Hemant Patel, Secretary for the North East London LPC, has written to NHS England, GPHC, RPS, PSNC and Pharmacy Voice to improve patient safety by reducing picking errors in community pharmacies.
Begin forwarded message:
From: Hemant Patel
Subject: Unacceptable and requires action to improve patient safety and professional reputation
I’m both saddened and angry after reading the story below which shows that avoidable errors which require action are harming patients and reputation of the profession. In the story below, a pharmacist is blamed for being ‘over-tired’ without a mention of significant contributory factors which contributed to the trajectory error.
Two potent drugs made by the same manufacturer should not be looking alike or packaged in boxes that look alike. MHRA needs to be pressurised to take immediate action to prevent errors due to look-alike tablets and containers. This is not the first incidence of its kind but I am amazed that good packaging guidance is continually ignored by manufacturers and MHRA.
Branding is important to companies and I understand that. But, responsibility for such safety should extend beyond the drug and include packaging.
Bruce Warner, who is copied into this email, worked hard when at NPSA to improve safety. I’m sure he would be equally appalled and concerned as us. I have provided s link below.
There is a company (Almus) that does take a need to improve patient safety by improving packaging yet strongly retaining a brand identity. (http://www.almus.co.uk/design-concept).
In the case below, I believe a case can be made for contributory negligence against the company manufacturing the product as the error and consequences are both predictable and they have failed to fully appreciate the logistical situation of the pharmacy where supply of their product would be made.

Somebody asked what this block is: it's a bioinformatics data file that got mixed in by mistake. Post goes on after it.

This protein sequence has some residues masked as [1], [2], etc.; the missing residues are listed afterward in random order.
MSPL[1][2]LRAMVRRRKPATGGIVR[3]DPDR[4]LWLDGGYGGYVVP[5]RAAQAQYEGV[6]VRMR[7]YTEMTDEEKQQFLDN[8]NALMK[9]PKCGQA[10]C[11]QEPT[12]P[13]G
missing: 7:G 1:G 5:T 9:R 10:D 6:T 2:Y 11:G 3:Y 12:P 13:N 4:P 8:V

Community pharmacists work is difficult and is made more difficult by lack of sufficient care and by manufacturers to improve safety and by MHRA, a government agency responsible for ensuring that only safe products enter the supply chain in the U.K.
The available error described is likely to be repeated again many time unless the manufacturers, MHRA, wholesalers, and pharmacists revisit this topic urgently and insist on colour and design differentiation on packaging which is essential for improving patient safety.
Why do we blame Pharmacist Fatigue when fatal errors are originating from poor design & outdated tools? | mHealth Insight
As yet another completely avoidable death is being blamed on Pharmacist Fatigue surely it is time we scrapped the idea that human judgement is perfect and handwritten scrawlings on scraps of paper are safe.
We shouldn’t tolerate a situation where Amazon pickers use better tech (to post me books) than Pharmacists use to dispense my lifesaving medications. It’s time we made Pharmacy’s responsible for adopting the tools of our time because there aren’t any Community Pharmacists left who don’t have smartphones (supercomputers in their pockets) capable of providing a machine reading safety stop.